During its recent annual meeting held in Palm Beach Gardens, Florida, The Industrial Truck Association (ITA), based in Washington, DC, invited the heads of the Japan Industrial Vehicles Association (JIVA) and its European counterpart, the Industrial Truck Division of FŽdŽration EuropŽenne de la Manutention (FEM), to join in a question and answer session.
The participants were Jim Moran, ITA president and senior vice president of Crown Equipment Corporation, New Bremen, Ohio; Takeo Shibuya, president of the Japan Industrial Vehicle Association (JIVA) and president of Komatsu Forklift Incorporated in Tokyo; and Hans-Peter Schmohl, president of the industrial truck division of the FŽdŽration EuropŽenne de la Manutention (FEM) and president of Linde AG's material handling division. The following are highlights from the Q/A session. -- Tom Andel, chief editor, Material Handling Management
Q: How will fuel cell R&D affect the industrial truck industry?
Jim Moran: One of the big factors in fuel cell development will be the availability of a fuel replenishment infrastructure. How will we get the fuel to where it needs to be? That's a long way from having a big box DC operating strictly on fuel cells. The hydrogen replenishment process must still be figured out.
Takeo Shibuya: Lift truck manufacturers affiliated with automobile manufacturers are a little ahead of the others in terms of their fuel cell research.
Q: How would you characterize the current state of lift truck supply and demand?
Takeo Shibuya: When we had a booming economy, each manufacturer made a major capital investment for factories. At that time we were not producing outside Japan. So we have a lot of capacity for completed vehicles. Japan experienced an economic downturn before anybody else, starting in the 90s, so since then we have tried to improve our production management and industry in general. We are now ready to increase our production any time needed. My company has started producing in China and in the US, so we have added capacity around the world. If we were to experience a sudden demand, we're ready to respond immediately.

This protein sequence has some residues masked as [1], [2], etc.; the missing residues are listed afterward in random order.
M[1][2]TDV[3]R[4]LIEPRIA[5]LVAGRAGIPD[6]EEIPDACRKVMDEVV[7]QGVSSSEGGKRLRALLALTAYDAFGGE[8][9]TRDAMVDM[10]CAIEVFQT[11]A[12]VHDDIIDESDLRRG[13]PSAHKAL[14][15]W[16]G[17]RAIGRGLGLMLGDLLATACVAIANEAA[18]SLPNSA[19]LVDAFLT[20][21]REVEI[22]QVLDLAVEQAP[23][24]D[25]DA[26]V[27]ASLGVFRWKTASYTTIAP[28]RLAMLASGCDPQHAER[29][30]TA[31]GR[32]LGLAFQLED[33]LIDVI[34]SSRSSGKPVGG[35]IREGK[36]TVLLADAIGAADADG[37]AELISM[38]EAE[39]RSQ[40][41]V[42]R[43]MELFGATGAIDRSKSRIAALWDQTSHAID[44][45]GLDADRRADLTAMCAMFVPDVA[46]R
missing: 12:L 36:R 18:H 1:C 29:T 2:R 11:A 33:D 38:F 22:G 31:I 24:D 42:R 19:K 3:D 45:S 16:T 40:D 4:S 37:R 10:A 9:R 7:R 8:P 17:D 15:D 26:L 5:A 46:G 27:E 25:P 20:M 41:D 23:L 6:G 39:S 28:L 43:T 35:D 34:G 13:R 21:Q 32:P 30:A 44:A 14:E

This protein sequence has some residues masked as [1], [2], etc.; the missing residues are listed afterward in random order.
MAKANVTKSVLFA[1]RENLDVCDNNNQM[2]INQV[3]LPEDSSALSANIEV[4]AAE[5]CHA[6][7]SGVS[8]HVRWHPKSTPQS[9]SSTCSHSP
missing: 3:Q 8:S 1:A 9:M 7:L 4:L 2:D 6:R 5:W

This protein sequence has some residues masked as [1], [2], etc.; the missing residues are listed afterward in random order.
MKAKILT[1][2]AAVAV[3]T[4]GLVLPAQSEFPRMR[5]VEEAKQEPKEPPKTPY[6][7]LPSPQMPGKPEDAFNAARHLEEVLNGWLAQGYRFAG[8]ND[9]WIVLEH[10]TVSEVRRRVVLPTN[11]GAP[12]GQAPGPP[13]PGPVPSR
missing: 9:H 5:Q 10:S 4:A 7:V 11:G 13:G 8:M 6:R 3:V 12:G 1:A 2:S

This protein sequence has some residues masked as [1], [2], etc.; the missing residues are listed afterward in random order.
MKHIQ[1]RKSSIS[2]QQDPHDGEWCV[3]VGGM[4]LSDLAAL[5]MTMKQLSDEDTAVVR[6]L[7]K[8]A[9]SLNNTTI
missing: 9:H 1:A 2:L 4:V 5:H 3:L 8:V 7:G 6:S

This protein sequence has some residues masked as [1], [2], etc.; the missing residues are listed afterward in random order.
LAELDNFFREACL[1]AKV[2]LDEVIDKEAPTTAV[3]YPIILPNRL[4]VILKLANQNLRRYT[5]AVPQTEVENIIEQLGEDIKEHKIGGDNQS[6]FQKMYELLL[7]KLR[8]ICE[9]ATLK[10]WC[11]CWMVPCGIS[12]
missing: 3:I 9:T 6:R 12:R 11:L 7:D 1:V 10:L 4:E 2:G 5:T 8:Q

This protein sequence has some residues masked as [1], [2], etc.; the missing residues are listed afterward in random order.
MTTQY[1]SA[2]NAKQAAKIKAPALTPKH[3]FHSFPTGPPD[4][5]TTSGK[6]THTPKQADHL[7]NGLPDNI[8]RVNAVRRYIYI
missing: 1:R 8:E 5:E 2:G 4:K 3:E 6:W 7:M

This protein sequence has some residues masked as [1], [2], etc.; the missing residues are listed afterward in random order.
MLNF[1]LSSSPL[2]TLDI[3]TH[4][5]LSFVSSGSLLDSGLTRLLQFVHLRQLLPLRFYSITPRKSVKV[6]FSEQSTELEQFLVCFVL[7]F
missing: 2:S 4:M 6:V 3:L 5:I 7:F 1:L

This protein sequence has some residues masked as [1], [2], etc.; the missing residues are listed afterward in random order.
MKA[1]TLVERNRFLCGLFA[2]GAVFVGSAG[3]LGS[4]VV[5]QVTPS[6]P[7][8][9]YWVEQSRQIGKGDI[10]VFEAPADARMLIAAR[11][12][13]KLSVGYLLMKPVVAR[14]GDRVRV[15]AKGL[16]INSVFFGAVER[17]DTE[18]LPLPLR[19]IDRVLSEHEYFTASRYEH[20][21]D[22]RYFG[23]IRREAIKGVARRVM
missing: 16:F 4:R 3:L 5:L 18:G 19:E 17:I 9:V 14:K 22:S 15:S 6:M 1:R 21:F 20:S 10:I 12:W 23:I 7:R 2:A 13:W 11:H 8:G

I don't think we'll see 1999 sales levels any time soon. I think we're headed for two or three years of sustained growth and at a faster pace than we're seeing right now, and faster than I think we'll see in 04.
Q: How are customers' requirements changing, and how are you responding?
Takeo Shibuya: In Japan we offer solutions to our customers but they want a guarantee from us. It's not all that simple. After we guarantee, the customer wants their desired price. In Japan price is a major factor. That's why each manufacturer is working very hard on cost reduction. Customers want every function to be guaranteed and on top of all that we have to enter a price war. It's the customer's demand that determines our business.
Hans-Peter Schmohl: There aren't many industries, not even automotive, where manufacturers work together in such a structured way to discuss trends. That's a huge benefit. We can discuss openly our problems and the future of our economic situations. We've created that benefit and we should keep it. These technical issues are not as easy. Worldwide warehouse truck and IC structures are complex. In years past it was not possible to deliver from Germany to Italy or France a truck without adaptation. We overcame these challenges. We're using these forums to overcome our sticking points [to global standards]. Some sticking points will remain, but we should try to overcome them. Our businesses are under high cost pressures. Year by year there's an erosion of net price in new sales. In Europe it's one to two percent, so we have to do a lot of things like cost savings and getting better structures to overcome these problems.
Q: What's the current situation with mergers and acquisitions among lift truck manufacturers?
Takeo Shibuya: Last year there were eight manufacturers in Japan and then the number seven company, Sumitomo/Niko, acquired Shinko, which was number eight, so now there are seven manufacturers. Customers are putting a lot of pressure on us in terms of price. In Japan the trend is toward deregulation and structural change. Whether these remaining manufacturers can survive is being discussed in Japan, and likewise the worldwide market. Changes due to mergers and acquisitions will continue, in my opinion.
Q: How much will the large volume of used equipment in the North American market affect new unit orders and has it already affected the modest increase in your forecast for 2004?